It’s not the mountain, it’s the climb

Posted on September 18, 2007 
Filed Under Brainfood, Life

From Soul Prints:

“It’s not the mountain, it’s the climb”

A true-life epic does not exhaust itself in grand finales or in what psychologist Abraham Maslow called peak experiences. It arises from the details of daily living. Most of life, after all, is a plateau and not a peak.

We are taught not to explore plateaus but to scale mountains, aiming only for the top. We become so focused on the summit that we no longer experience the echo of each footstep along the way. We laud this type of living, calling it strategic, effective and goal-oriented. We ignore the precious and profound pleasure of the climb.

To make matters worse, we focus not on reaching the top of our own private mountain — everyone can and should have a personal Sinai – but on reaching the top of the mountain.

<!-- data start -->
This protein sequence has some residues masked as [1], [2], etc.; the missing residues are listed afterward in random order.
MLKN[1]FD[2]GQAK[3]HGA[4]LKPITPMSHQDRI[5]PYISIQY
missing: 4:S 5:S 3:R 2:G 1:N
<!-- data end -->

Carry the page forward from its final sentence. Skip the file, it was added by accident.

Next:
When the urge to compete motivates your climb, then your story by definition is determined only in relationship to somebody else’s story. It is the word ‘only’ that makes that situation so problematic.

Who remembers the runner-up for the Oscar, the underbidder on the contract, the loser in congressional campaign? Competition both focuses us on a story not our own– and even without our own story it focuses us only on the result.

Process becomes a necessary evil, a means that has no value toward an end that has supreme meaning.

…When we tell our children’s stories, we tell of their successes and first place finishes. We rarely acknowledge their near misses and surely try to exorcise their failures and defeats. What makes this custom so pernicious is that children’s academic and competitive public achievements are all that are celebrated.

When was the last time you heard someone say: ‘My child had a bad fall off his bike. He’s had to do therapy for the last six months and he had done a wonderful job.’? Yet falls and recovery are what life is all about…

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